• 1 2
 @mnorris122: but if I'm descending on a road bike I'm standing anyway, tucked in the drops. I don't race so I don't really care about some possible quantifiable benefit like being aero while also sitting and recovering while descending or something. I'm gonna be stubborn on is one... road bike dropper posts is going to far. I can't even be no here's with a dropper on my gravel/xc hardtail. It's just too easy to leave the rigid Thomson post on there and carry on with life without the fuss.
  • 2 0
 @jaame: wolftooth makes the Valais, which serves the same purpose and is cleverly designed to avoid damaging the wiper seal. It works well, i've user it with a bedrock bags saddlebag.
  • 1 1
 @mnorris122: but if I'm descending on a road bike I'm standing anyway, tucked in the drops. I don't race so I don't really care about some possible quantifiable benefit like being aero while also sitting and recovering while descending or something. I'm gonna be stubborn on this one... road bike dropper posts is going too far. I can't even be bothered with a dropper on my gravel/xc hardtail. It's just too easy to leave the rigid Thomson post on there and carry on with life without the fuss. (Repost, sorry for the typos)
  • 1 2
 Its upside because it didn't fit the frame, if they used the the full lenght it could drop he would need platform shoes from the 70s????????
  • 1 1
 @thegoodflow: my road bike is stuck in my house in another country and I only have my mountain bike here. One thing I really want to get for my road bike when I get it back is a dropper. I really feel the benefit in comfort from just changing the saddle height by fractions. Even a 5 or 10mm drop changes the riding position enough to boost comfort. In my opinion the worst thing about road is that you're locked in the same position for the duration of the ride. The engine room always moves in the same way. I would even go for a 1" dropper if I could, then switch to a 1x setup. Curious if the left hand shifter could be repurposed as a dropper actuator.
  • 2 0
 I should have mentioned I've been doing a lot of road miles on my MTB. I wish never have thought of getting a dropper for the road bike before!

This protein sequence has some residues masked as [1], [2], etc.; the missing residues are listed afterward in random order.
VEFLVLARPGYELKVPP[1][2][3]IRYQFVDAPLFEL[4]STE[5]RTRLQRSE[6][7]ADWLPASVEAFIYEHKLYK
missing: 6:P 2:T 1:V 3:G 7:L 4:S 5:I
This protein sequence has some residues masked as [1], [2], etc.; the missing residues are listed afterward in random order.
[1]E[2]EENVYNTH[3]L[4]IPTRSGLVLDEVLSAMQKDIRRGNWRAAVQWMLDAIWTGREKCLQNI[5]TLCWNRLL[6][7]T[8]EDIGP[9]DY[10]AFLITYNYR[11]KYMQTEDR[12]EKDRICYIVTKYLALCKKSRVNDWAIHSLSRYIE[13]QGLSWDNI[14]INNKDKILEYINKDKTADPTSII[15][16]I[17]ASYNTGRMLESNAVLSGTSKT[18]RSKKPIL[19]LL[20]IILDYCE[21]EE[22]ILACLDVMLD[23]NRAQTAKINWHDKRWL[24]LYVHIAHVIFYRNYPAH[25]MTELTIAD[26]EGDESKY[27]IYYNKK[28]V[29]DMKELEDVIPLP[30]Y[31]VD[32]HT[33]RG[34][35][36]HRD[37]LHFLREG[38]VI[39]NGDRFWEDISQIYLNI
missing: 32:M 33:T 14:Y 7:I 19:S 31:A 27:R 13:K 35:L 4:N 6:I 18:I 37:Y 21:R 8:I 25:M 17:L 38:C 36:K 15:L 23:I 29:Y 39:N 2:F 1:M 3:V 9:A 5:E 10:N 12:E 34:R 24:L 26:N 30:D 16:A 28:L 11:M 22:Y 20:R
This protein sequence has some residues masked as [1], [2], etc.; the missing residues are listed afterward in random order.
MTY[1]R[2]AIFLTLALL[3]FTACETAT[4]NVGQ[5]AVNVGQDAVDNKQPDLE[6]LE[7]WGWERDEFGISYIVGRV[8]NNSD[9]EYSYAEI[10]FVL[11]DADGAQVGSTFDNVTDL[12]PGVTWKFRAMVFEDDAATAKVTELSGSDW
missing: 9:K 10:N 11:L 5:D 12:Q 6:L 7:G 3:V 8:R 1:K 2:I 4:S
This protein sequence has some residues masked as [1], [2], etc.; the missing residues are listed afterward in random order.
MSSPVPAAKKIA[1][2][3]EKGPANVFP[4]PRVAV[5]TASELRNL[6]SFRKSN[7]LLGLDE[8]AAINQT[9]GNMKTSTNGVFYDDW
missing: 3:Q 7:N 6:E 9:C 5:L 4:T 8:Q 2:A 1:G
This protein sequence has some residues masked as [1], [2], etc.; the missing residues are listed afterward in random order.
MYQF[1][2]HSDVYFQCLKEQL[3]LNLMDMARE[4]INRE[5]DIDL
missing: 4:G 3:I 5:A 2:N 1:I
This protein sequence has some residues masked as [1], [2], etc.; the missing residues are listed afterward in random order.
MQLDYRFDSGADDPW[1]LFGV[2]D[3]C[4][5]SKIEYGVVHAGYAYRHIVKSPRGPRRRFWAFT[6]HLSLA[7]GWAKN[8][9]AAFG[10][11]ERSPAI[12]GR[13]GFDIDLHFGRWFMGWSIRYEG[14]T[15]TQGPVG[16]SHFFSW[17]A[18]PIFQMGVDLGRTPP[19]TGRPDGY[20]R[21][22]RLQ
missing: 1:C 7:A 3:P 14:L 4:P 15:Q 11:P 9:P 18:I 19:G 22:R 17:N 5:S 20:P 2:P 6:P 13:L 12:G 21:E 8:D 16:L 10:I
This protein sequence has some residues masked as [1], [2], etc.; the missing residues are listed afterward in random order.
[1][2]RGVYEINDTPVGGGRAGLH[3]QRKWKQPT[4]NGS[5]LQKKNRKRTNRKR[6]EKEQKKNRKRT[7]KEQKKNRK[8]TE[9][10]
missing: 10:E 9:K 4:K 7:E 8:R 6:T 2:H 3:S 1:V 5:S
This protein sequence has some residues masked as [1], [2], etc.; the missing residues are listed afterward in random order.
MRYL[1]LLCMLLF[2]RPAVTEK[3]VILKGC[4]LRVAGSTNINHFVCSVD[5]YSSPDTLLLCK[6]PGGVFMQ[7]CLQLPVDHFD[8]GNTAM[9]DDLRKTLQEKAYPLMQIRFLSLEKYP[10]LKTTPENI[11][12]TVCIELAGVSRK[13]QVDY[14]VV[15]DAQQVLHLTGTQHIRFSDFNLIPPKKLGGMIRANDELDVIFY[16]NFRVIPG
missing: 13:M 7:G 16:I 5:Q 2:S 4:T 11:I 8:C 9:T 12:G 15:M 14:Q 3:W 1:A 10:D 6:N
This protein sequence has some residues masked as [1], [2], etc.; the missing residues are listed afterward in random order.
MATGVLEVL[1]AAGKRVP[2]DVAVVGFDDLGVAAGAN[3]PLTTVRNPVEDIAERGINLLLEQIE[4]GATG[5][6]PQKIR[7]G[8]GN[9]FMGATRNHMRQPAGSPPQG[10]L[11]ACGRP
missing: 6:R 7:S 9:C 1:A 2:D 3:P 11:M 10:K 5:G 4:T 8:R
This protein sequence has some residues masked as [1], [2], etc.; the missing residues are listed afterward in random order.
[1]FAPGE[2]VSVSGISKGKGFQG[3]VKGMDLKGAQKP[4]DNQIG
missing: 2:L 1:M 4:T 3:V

• 1 0
 @jaame: I could see that, but I just sit or stand to mix it up. I never really sit on my mtb saddle when it's dropped unless I'm stopped. I just drop it to get it out of the way, and I put it back up when I want to sit.
  • 1 0
 @thegoodflow: yeah me too. I would love a dropper on the MTB that goes right down to the collar. On the road bike heck I would take 1cm drop if that was all that was available. The original Fox post had that funny double lever and two positions. It would be cool to get the road bike shifter set up like that, only with say, 1cm or 2cm drop.
  • 2 1
 @thegoodflow: You could use a roadie dropper, so that you dont have to sit on the toptube while descending in an aero tuck?
  • 1 0
 @aljoburr: who's sitting on the toptibe? What?
  • 1 0
 @thegoodflow: Chris Froome, TdF. More "aero" as roadies say. Which in itself is pretty annoying. They should use the full term at least some of the time.
  • 1 0
 @jaame: Idk, i can't even begin to express just how unenthusiastic I feel about putting a dropper on a road bike. Like I couldn't care less about any potential advantages or disadvantages, it's just one more thing that I don't need.
  • 1 0
 @thegoodflow: Competitive road cyclists can have some pretty unsafe descending postures at times, just to lower their aerodynamic resistance. Froome isn't the only one. If a dropper seatpost can help them with their tuck whist staying a bit safer, I'm all for it. I can recall people have died in top level enduro and XC racing, but I can't recall any of that happening in other mtb (or even bmx) disciplines (though there sure must be people who know more history and prove me wrong). However in top level road racing tours, it isn't out of the ordinary. The next stage would be a ride together that's not for points and after that it is just back to business.
  • 2 0
 @housem8d: No I'm comparing XC to DH noobs who think they know better than an XC racing team.
  • 30 0
 people: commencal make heavy bikes

nicolai: let me explain something..
  • 3 0
 They make some decent bikes tho
  • 15 0
 that's a dx pedal, just sayin'.
  • 1 7
flag fracasnoxteam (Apr 18, 2020 at 0:37) (Below Threshold)
 clip saint pedal don't exist
  • 3 1
 @fracasnoxteam: they do. PD-M820.
  • 1 1
 @fracasnoxteam: huh im staring at a box of them as i type this...
  • 8 0
 YESSSS!!!! WORLD CUP STUFF!!! I need more of this, im fiendin man!
  • 3 0
 I rode with some guys from FL who were using that Rockshox clampy thing on their reverbs to limit the drop. By the end of their Moab trip, we convinced them to use the full range of drop for steep moves. The fastest rider almost never lowered his seat the whole time!
  • 8 1
 Yeah but they were from FL , right ?
  • 3 1
 @barbarosza: Surprisingly enough, Florida has some great mountain bike trails. Maybe not a ton of elevation, but there is still technical riding to be found!
  • 4 1
 @barbarosza: You would be shocked how big some of the jumps are there. I stumbled onto the Santos network and they have bigger jumps than most ski mountains. Hot as hell though.
  • 2 1
 @jorgeposada: if you thought Kansas was flat....
  • 1 3
 @fruitsd79: Been all over the world brother and it's all awesome. The Florida cats would make you want to hang your bike up. I was fortunate to stumble onto this spot 14 years ago and watch it go to the moon. Made it through that entire park on a ht. Bring a DH for real.
  • 3 0